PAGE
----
Since the ancient Egyptians, we have used siphons to transfer liquid between containers or over barriers. A siphon is a tube which carries liquid with no air and the rule for a successful siphon is that the water level at the outlet side must be lower than the water level at the inlet. What happens in between and specifically how high the tube is raised is not important.
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00:11 What is a Siphon?
00:29 Siphon Assumption
00:45 400 Years Ago Engineers Noticed This!
01:00 Why Do Siphons Have A Maximum Height?
01:38 Torricelli's (Galileo's Student) Brainwave
02:12 Torricelli's Did This To Study The Effects & How Mercury Barometer Was Born?
03:07 Pascal Climbed High Altitudes With Torricelli's Barometer To Prove This
03:43 Why Use Mechanical Bordon Gauges?
For a long time, the assumption held that siphons worked because the weight of water on the outlet side of the siphon is higher than the weight of the water on the inlet side, meaning that the heavier side pulled the water like a rope or a chain over the bend.
400 years ago engineers noticed something interesting. They saw that when a siphon was used at just over 10 meters the water would stall and a gap would appear at the top of the tube. The question that no one could answer was - why do siphons have a maximum height?
Galileo, the father of modern physics even got involved. He suggested that the gap was vacuum and that it was caused by the weight of water overcoming the pull of vacuum as if the imaginary rope was stretching under the weight. He reasoned that vacuum had only a limited power to lift and after a certain height it would run out of strength.
One of the Galileo's students named Torricelli agreed that what they saw was vacuum but he couldn't see the logic of vacuum acting as a force of attraction and he tried to explain things differently. His brainwave was that the atmosphere surrounding the basin at the bottom of the tube has weight and that weight pushes down on the liquid exerting pressure on the pool at the lower end of the siphon, in turn, pushing water up the tube. If the height and therefore the weight of the water in the tube becomes large enough, it balances the force of air pressure at the bottom and the water stalls. The gap at the top then is indeed a vacuum but it's not pulling on the liquid. It can't because there is nothing there.
Instead of a siphon Torricelli filled a tube with water, plugged it in one end and inverted it into a basin of water to study the effects. Say we measured a height of 10.32 meters of water with a density of a thousand kilograms per meter cubed under Earth's gravity force of 9.81 Newton's per kilogram, the equation for water pressure gives us 101298 Newton's per meter square or Pascals of pressure at the bottom. That's 1,013 millibars absolute.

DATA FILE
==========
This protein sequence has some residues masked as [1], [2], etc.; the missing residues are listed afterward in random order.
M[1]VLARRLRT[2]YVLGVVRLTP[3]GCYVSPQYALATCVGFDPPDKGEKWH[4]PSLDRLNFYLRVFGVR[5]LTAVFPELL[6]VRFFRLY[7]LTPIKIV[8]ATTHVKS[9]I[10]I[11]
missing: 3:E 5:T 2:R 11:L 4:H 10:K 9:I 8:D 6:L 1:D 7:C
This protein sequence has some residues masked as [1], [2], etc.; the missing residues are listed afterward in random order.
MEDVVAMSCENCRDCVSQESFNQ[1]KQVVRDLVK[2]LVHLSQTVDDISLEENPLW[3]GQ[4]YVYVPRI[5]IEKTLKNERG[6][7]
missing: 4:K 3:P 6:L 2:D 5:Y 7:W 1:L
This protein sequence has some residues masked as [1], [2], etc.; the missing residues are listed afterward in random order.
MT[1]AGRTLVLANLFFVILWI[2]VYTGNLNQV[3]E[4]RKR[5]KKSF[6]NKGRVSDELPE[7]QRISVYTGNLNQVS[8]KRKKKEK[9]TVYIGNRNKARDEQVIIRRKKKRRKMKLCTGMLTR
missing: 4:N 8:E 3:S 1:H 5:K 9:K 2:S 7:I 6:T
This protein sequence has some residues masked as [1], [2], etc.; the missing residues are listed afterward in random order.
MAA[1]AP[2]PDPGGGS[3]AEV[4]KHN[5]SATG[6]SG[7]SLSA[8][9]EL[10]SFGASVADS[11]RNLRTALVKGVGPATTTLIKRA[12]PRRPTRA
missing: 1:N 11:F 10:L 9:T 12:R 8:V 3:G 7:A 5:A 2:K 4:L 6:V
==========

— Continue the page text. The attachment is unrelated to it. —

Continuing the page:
Torricelli's realized that by using a heavier liquid like mercury he could achieve the same way with a much shorter column and so the mercury barometer was born. With measurements in lengths of mercury and still today much of the vacuum world measures pressure in millimeters of mercury or as we call it now Torr.
Soon after Blaise Pascal took ideas further by realizing that if atmospheric pressure has weight then the pressure should change according to the altitude. He used Torricelli's barometer to prove that. By climbing to higher altitudes he measured that the atmospheric pressure would reduce. The barometer is still a very important instrument. Not least because the only pressure acting on it is that which is being measured. It measures to a good accuracy the absolute pressure of a gas irrelevant to any other atmospheric conditions. Clearly, a mercury barometer requiring nearly a meter in height has its practical limitations.
So today mechanical Bourdon gauges are the most common inline pressure measuring device that we use in industrial vacuum. The basic principle is something like a party horn or a party blower, that is, a flattened cylinder will tend to straighten if the pressure inside it raises relative to the outside pressure. What that means is Bourdon tubes are always measuring pressure relative to the surroundings.
If well constructed and well-calibrated regularly Bourdon gauges are a compact and cost-effective way to provide clear, accurate and consistent vacuum measurements.